McRae Foundation gift boosts Millsaps Christian Center renovation

Millsaps College on Thursday announced a $4 million gift from the Selby & Richard McRae Foundation toward a campaign to renovate the Christian Center on campus. The Christian Center, a beloved fixture on the Millsaps campus since its construction in the 1950s, is scheduled for a transformative renovation project that will establish new classrooms and office space for the Humanities division, a new 175-seat lecture hall, and a new chapel and center for the chaplaincy on campus, the college said in a press release. Upon completion, the building will be rededicated as the Selby and Richard McRae Christian Center, Millsaps said. The press release noted that the Selby & Richard McRae Foundation was established in 1965 to support the arts, education, and social service organizations in central Mississippi. The foundation is today managed by the children of Mr. and Mrs. McRae: Richard D. McRae, Jr., Susan McRae Shanor and Vaughan W. McRae.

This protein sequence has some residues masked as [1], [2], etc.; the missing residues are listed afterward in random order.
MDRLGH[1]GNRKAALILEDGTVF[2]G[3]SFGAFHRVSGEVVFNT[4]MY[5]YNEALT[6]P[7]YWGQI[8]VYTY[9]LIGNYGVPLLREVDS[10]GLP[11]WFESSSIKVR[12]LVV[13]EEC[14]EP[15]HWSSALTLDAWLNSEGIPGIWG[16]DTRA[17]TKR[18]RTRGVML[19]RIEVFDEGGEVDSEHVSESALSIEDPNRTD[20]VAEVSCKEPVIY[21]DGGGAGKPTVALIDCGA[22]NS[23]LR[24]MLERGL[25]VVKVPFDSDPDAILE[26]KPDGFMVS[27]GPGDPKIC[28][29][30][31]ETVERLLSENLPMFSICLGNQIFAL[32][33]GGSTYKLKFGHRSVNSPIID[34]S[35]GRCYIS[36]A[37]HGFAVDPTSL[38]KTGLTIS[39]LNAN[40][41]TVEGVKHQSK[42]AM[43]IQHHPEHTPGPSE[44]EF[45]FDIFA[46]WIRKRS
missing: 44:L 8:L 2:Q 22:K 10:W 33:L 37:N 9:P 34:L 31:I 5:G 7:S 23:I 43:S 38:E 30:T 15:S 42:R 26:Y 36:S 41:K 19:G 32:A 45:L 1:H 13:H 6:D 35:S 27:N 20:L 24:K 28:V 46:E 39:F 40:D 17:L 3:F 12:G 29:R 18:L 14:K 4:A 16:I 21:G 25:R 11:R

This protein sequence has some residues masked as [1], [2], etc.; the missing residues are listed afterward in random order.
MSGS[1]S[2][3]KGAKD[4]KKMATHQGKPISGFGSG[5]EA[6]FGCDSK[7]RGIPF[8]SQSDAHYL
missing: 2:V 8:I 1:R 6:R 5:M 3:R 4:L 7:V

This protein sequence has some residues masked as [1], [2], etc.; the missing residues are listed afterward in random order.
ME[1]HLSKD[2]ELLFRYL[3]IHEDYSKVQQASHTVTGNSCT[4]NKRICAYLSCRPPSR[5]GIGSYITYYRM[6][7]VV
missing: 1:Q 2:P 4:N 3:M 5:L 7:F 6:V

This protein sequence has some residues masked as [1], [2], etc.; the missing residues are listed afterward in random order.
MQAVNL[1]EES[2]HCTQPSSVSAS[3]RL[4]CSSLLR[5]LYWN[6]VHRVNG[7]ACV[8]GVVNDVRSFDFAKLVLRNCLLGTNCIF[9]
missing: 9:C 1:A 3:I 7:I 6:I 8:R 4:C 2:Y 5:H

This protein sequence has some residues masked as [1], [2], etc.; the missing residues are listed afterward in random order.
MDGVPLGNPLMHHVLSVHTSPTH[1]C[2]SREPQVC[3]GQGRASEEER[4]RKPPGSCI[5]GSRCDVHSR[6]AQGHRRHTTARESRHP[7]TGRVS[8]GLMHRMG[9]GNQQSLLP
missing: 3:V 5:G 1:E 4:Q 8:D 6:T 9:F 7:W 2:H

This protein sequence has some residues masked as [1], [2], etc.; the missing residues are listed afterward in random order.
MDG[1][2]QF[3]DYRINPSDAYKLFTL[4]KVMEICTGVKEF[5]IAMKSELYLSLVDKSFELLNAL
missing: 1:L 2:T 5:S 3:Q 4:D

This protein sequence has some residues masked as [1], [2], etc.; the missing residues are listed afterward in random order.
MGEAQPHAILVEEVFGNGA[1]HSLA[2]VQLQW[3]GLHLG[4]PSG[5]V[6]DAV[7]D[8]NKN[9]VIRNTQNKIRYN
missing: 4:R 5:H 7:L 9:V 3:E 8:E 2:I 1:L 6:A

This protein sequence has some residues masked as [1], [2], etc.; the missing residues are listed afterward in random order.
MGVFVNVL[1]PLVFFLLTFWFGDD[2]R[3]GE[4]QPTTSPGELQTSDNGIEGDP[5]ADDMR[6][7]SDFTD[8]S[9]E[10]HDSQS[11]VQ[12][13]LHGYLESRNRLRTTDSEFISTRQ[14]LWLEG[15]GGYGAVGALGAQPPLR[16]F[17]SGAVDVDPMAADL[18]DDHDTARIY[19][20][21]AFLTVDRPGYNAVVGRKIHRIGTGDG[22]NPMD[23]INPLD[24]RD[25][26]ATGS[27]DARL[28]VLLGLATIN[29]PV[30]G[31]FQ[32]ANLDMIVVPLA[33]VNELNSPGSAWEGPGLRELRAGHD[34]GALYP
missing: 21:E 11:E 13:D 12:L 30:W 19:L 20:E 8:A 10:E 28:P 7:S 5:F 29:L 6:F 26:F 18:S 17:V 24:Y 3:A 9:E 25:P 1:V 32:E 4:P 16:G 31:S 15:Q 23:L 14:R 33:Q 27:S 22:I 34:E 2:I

Lawmaker: Need public input before ed funding vote

A state representative is urging members of the public and other lawmakers to sign an online petition urging the legislative leadership to seek more input from the public on a new education funding formula before bringing any bills to a vote. Rep. Jeramey Anderson, D-Escatawpa, sent out a statement Wednesday urging people to sign the petition as a follow up to last week’s “Seat at the Table” rally at the State Capitol. Despite the hundreds in attendance at the rally, only three people have signed the online petition as of Wednesday afternoon. “I urge my colleagues to join me in voting against any new education funding legislation that has not been properly vetted or presented in a series of public hearings,” Anderson said in his statement. The legislative leadership has declined in recent weeks to reveal specific details of progress towards finalizing legislation rewriting the state’s public education funding formula.